Throughout its existence, Israel has tried to capture the moral high ground: Its cause is virtuous, intentions pure and actions righteous, if not always perfect. In the balance sheet of international codes of morality, Israel’s bottom line is in the black while its enemies wallow perpetually in the red. Justice is on Israel’s side.
Unlike its adversaries, Israel yearns for true peace. The only way to achieve peace is through direct negotiations, rather than by superpower intervention, which Arabs and Palestinians are forever courting. Peace can only be achieved when two sides reach agreement; unilateral actions that change the status quo are, by definition, the polar opposite of peace.
The 53-year-old occupation is a necessary evil mandated by the refusal of the Palestinians to make peace. They are the main perpetrators of their dismal predicament. Israel, on the other hand, is a stellar democracy – the only one in the Middle East! – that grants full equality to all its citizens, regardless of their identity or origin. Israel abhors apartheid and anyone who claims otherwise is an antisemite.
This has been the official line since Israel was established. These were the core principles of Israeli hasbara as these PR efforts have been formulated and disseminated for decades by government ministries, submitted as official talking points to foreign leaders and diplomats, adopted and promoted by Jewish lobbies, organizations and NGOs, cited and hammered home in countless debates, forums, prayer services and private conversations. This was the truth, the only truth and nothing but the truth.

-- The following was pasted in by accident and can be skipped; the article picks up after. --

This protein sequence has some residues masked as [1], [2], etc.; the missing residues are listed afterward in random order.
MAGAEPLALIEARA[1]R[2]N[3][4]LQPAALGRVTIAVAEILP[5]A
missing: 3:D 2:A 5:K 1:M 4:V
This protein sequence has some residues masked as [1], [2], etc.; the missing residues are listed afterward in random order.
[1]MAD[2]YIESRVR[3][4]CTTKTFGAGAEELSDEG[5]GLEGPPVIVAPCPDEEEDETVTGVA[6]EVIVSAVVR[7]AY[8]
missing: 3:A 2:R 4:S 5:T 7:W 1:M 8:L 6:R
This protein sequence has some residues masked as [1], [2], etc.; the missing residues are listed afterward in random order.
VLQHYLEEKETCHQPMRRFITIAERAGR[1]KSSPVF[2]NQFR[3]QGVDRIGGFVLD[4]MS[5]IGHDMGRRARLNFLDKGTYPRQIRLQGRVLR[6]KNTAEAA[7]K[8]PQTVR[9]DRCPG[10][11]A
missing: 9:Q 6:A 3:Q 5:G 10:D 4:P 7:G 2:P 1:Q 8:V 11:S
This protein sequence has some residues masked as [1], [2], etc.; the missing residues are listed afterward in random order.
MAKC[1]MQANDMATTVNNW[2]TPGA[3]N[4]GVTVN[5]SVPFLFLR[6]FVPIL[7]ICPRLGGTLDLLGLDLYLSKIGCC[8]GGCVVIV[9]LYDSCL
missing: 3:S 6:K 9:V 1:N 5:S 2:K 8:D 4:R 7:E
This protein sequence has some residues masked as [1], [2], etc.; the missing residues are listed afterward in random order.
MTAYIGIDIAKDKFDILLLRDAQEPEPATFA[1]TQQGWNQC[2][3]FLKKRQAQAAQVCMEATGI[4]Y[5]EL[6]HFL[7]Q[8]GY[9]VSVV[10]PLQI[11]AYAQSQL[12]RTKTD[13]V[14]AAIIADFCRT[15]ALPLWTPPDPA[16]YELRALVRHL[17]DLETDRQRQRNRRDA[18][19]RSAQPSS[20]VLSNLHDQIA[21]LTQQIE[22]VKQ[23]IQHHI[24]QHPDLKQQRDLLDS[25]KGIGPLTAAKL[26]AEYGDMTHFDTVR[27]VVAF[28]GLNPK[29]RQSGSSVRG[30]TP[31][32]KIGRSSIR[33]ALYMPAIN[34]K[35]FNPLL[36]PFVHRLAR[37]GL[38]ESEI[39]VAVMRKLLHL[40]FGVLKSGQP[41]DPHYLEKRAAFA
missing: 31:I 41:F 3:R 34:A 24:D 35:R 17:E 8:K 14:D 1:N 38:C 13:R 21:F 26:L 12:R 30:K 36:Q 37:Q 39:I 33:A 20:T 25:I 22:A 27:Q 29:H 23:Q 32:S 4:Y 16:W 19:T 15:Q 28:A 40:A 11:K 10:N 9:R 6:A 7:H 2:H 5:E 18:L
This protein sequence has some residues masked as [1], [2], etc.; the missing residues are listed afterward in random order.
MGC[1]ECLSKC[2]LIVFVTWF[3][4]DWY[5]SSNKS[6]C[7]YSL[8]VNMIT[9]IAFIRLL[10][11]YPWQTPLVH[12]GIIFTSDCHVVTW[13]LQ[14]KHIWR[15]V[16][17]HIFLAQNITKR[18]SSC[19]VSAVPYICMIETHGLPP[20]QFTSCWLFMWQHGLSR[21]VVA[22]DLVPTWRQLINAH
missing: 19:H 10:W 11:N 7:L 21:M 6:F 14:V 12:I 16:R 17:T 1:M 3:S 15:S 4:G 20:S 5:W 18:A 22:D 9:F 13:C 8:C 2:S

Critics and enemies may have disparaged the official Israeli stance but were nonetheless awed by its efficacy. For more than half a century Israel has imposed martial law on millions of Palestinians, deprived them of basic civil rights, transferred hundreds of thousands of Jews to what the world views as territories acquired by force, while maintaining and often improving its international stature. Israel’s supposed principles buttressed supporters, frustrated antagonists and kept foreign governments at bay.
Benjamin Netanyahu’s annexation plan, if implemented, will demolish the very foundations of Israel’s hasbara efforts. It undermines each and every contention of Israel’s hitherto successful propaganda campaigns. It undercuts supporters and empowers opponents. It takes 73 years of hasbara efforts and pours them down the drain.
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Netanyahu’s annexation is unilateral action based on foreign-power intervention in the form of President Donald Trump’s one-sided U.S. “peace plan.” Whether it’s dubbed plainly as annexation or goes under the euphemistic Israeli version of “applying Israeli law,” Netanyahu’s land grab doesn’t only discard the principle of direct negotiations, it’s proceeding as if the Palestinians hardly existed.
Annexation is a policy of belligerence unbecoming of a country that professes to pursue peace. It’s the diplomatic equivalent of unprovoked aggression, one of the staple Israeli accusations against its neighbors. Rather than proving the wisdom and prudence Israel has always boasted of, annexation is provocative, reckless and dangerous; its ramifications could range from international condemnation to a breakdown of regional stability to an outburst of violence, bloodshed and death.